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The Science of Love

Updated: May 27, 2021

Ever wondered why you always fall for the “hard to get” type? It’s all about chemicals, as unsexy as that is.

Oxytocin and dopamine are two of the main chemicals involved in the feeling of love.

Dopamine is a “feel good” hormone and is the underlying cause of addiction. As part of the reward pathway dopamine is produced in neurons located within the ventral tegmental area (VTA) and released in the nucleus accumbens and prefrontal cortex. Dopamine is a hormone involved in interest and excitement in the other person. Once dopamine has stopped being produced prolactin another hormone is released immediately, causing the opposite effects; depression, irritability and depletion. A surge of dopamine is released during orgasm; once orgasm has been achieved prolactin kicks in making most people tired causing them to fall asleep. Initial relationships that don’t involve sex can keep the levels of dopamine constantly high out of curiosity and maintaining tension, keeping the spark alive. This applies to the “hard to get” type also, as the rollercoaster ride from the surges of dopamine lead to a form of addiction towards that individual, leaving you craving the next sideways glance, the brush of the arm or basically the next dopamine surge.

Oxytocin is a chemical produced by the paraventricular nucleus of the hypothalamus and released by the posterior pituitary. Oxytocin increases your trust in an individual and reduces the effects of dopamine wearing off. This chemical is associated with long term relationships rather than the initial stage which is dopamine-induced. Oxytocin levels of which are increased greatly during physical touch, especially sex. This speeds up attachment to sexual partners compared to overs as it inhibits the amygdala amongst other things. The amygdala is an area of the brain associated with negative emotions such as fear and anxiety. Physical and romantic affection can increase the levels of oxytocin which acts on the amygdala to decrease the activation, therefore preventing anxiety. Some couples struggle with prolonged time apart as the physical affection is no longer leading to increased levels of oxytocin therefore activation of the amygdala occurs, producing anxiety. Avoidance behaviour, that of avoiding people that you are less familiar with has been linked to the activation of the amygdala. Therefore, the release of oxytocin is more likely to make you friendlier and more approachable to a person you find attractive.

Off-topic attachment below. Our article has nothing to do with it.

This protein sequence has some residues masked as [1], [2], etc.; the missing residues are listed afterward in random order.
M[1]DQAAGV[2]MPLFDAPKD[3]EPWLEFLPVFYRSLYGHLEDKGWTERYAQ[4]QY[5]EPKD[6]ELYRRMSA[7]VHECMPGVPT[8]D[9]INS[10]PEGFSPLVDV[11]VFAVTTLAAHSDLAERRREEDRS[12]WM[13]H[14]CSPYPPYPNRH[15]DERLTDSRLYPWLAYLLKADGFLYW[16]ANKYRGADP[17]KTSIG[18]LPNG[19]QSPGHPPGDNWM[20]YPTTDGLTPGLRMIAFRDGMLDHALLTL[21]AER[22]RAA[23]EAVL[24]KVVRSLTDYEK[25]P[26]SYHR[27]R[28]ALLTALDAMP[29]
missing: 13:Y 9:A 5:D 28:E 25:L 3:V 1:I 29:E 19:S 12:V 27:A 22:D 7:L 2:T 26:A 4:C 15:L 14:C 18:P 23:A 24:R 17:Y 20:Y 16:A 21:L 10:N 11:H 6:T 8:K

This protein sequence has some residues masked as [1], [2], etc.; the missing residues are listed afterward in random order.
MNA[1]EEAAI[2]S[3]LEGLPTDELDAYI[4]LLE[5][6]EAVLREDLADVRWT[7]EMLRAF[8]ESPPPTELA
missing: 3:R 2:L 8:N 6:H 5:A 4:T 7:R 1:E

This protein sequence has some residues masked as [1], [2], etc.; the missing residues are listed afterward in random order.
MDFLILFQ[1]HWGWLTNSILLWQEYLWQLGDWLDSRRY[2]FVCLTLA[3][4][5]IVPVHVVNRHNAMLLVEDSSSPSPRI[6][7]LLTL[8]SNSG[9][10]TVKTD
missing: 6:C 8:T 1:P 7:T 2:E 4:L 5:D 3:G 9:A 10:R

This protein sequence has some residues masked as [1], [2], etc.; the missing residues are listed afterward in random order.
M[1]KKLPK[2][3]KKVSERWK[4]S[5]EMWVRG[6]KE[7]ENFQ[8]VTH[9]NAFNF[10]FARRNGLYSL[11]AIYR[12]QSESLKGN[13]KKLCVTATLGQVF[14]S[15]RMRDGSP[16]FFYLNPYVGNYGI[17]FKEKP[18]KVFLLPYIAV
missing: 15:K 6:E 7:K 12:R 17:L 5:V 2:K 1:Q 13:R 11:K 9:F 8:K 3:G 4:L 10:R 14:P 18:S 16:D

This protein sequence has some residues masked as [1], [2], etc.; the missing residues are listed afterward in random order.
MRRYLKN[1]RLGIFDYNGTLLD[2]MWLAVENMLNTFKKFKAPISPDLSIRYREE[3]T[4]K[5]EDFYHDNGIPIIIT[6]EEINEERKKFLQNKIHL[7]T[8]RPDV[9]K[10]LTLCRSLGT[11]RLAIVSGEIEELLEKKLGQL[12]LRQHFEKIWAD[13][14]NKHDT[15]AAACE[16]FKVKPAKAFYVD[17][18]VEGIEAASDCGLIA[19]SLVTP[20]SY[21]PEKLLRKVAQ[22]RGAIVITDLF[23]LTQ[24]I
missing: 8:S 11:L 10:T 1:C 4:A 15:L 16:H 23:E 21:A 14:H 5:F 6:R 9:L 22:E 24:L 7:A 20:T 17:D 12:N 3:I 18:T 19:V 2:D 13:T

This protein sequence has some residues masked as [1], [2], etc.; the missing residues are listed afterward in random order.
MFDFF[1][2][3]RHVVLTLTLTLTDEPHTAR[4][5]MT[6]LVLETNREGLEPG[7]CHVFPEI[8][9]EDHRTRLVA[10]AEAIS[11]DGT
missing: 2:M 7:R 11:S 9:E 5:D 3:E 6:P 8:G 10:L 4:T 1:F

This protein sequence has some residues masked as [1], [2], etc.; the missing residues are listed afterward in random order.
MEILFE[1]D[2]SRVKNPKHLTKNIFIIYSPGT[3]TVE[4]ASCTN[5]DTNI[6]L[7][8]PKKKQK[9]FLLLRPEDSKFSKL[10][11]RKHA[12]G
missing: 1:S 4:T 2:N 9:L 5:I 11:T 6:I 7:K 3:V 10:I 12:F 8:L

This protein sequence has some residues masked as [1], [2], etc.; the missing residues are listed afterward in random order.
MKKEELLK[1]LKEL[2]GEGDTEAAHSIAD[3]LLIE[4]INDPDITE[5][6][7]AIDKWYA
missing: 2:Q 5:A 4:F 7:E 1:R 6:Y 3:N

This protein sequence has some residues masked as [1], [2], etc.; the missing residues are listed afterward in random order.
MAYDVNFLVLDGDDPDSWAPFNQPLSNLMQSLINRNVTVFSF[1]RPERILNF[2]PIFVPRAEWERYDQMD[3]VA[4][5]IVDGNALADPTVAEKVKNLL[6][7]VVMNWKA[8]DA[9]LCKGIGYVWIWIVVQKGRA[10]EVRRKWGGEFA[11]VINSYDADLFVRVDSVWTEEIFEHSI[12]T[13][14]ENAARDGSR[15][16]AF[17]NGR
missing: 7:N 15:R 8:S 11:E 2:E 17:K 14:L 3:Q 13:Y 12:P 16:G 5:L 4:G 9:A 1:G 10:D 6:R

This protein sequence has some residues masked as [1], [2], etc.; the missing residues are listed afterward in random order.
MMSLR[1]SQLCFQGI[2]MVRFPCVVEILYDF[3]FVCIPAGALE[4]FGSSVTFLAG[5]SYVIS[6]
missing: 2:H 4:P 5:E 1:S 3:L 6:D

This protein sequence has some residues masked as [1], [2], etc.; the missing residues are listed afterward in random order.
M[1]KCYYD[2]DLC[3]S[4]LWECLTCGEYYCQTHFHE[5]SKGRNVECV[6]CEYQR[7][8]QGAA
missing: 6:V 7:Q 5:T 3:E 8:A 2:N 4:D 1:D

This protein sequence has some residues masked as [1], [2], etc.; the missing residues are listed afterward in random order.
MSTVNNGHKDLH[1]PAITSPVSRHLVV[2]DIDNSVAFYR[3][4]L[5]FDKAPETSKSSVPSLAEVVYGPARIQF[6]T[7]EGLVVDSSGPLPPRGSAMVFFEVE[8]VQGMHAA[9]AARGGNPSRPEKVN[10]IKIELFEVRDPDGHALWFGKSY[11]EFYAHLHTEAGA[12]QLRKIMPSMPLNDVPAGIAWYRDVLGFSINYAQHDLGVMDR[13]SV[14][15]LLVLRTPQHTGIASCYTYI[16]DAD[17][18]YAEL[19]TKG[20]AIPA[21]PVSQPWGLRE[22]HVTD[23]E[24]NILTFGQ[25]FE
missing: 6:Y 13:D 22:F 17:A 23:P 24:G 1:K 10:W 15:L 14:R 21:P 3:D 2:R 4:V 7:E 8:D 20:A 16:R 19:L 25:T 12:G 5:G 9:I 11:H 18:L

Hope your valentine’s day is dopamine fuelled.


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